Takeda responds to FDA recommendation on Actos

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Following a joint meeting today of the U.S. Food and Drug Administration (FDA) Endocrinologic and Metabolic Drugs Advisory Committee and the Drug Safety and Risk Management Advisory Committee, Takeda Global Research & Development (TGRD) underscores its position that ACTOS(R) (pioglitazone HCl) offers a proven safety profile regarding the risk of cardiovascular disease.

"The breadth and depth of ACTOS data - encompassing more than 16,000 patients over the past 10 years - is consistent: Short- and long-term studies, both prospective and observational, studies in both humans and animals, all have shown no evidence that ACTOS is associated with an increased risk of heart attack or stroke," said Mehmood Khan, M.D., TGRD president. "Critical in this body of data is the PROactive (PROspective PioglitAzone Clinical Trial In MacroVascular Events) study, since the only scientific way to determine a medication's safety is a prospective, long-term trial."

PROactive was a prospective, randomized, placebo-controlled outcomes trial. The PROactive study included 5,238 patients with type 2 diabetes and a history of macrovascular disease, who were force titrated up to 45 mg daily of either ACTOS or placebo. In this study, there was no difference in the number of macrovascular events between standard of care and ACTOS, and standard of care alone. Although there was no statistically significant difference between ACTOS and standard of care for the primary endpoint, there was no increase in mortality or total macrovascular events with ACTOS.

The ACTOS Prescribing Information was recently revised by the FDA to include this reassuring cardiovascular safety data. ACTOS is the only thiazolidinedione (TZD) with safety data from a cardiovascular outcomes trial in its label.

"Although drugs may be in the same class, they also can have different clinical effects due to differences in molecular structure," said Dr. Khan. "ACTOS is an effective and appropriate treatment option for people with type 2 diabetes. Since the introduction of ACTOS in August 1999, almost 70 million prescriptions have been written, covering more than 8 million patients and 4.5 million patient years."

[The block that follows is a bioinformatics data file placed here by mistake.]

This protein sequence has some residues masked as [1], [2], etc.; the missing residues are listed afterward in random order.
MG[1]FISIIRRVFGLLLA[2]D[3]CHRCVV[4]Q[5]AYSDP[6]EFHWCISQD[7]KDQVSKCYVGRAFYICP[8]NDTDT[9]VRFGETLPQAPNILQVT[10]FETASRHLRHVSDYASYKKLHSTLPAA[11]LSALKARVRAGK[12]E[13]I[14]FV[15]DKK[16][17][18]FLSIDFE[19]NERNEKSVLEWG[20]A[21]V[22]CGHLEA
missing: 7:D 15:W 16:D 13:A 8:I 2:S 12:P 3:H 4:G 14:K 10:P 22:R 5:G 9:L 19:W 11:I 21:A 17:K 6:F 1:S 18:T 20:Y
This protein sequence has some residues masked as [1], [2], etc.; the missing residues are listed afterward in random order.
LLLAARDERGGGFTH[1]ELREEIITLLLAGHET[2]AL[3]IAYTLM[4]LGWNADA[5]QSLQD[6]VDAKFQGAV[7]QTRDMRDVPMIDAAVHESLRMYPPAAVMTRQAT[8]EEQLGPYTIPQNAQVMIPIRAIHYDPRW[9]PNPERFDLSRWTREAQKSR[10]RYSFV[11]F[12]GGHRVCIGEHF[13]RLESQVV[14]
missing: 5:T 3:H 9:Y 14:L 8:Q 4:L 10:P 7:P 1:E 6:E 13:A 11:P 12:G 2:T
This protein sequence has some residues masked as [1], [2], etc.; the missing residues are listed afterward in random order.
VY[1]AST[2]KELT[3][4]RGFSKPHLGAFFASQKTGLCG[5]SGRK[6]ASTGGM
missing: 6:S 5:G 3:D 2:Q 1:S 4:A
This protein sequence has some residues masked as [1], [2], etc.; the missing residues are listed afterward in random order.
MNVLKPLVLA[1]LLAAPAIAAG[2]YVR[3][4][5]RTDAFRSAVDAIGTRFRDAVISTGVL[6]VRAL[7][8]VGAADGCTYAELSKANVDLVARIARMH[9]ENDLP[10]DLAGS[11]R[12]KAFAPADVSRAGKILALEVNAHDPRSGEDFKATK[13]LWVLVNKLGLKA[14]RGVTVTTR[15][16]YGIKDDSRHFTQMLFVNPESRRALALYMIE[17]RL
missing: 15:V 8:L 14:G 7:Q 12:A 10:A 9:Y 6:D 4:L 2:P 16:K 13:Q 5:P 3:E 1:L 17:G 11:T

Takeda has consistently emphasized the importance of physician education and patient safety in all communications involving ACTOS and has prioritized communicating the appropriate use of ACTOS in patients with type 2 diabetes.

Advisory Committee meetings are discussions of pending applications and other public health matters. The FDA frequently convenes its panel of outside experts to provide guidance and recommendations; however, the agency is not bound to follow the recommendations. This joint committee meeting reviewed the cardiovascular ischemic/thrombotic risks of the thiazolidinediones, with focus on rosiglitazone, as presented by FDA and GlaxoSmithKline.

ACTOS works by directly targeting insulin resistance, a condition in which the body does not efficiently use the insulin it produces to control blood glucose levels. ACTOS is taken once daily as an adjunct to diet and exercise, and is approved for use for type 2 diabetes as monotherapy to lower blood glucose and in combination therapy with insulin, sulfonylureas or metformin.

ACTOS is not for everyone. ACTOS can cause fluid retention that may lead to or worsen heart failure, so tell your doctor if you have a history of these conditions. Talk to your doctor immediately if you experience rapid weight gain, fluid retention, or shortness of breath while taking ACTOS. If you have moderate to severe heart failure, ACTOS is not recommended. Your doctor should perform a blood test to check for liver problems before you start ACTOS and periodically thereafter.

Do not take ACTOS if you have active liver disease. Talk to your doctor immediately if you experience nausea, vomiting, stomach pain, tiredness, loss of appetite, dark urine, or yellowing of the skin. If you are of childbearing age, talk to your doctor before taking ACTOS as it could increase your chance of becoming pregnant. Some people taking ACTOS may experience flu-like symptoms, mild to moderate swelling of legs and ankles, and anemia. When taking ACTOS with insulin or sulfonylureas, you may be at risk for low blood sugar. Patients with diabetes should have regular eye exams. If you experience vision problems, consult your doctor immediately. Very rarely, some patients have experienced visual changes while taking ACTOS.

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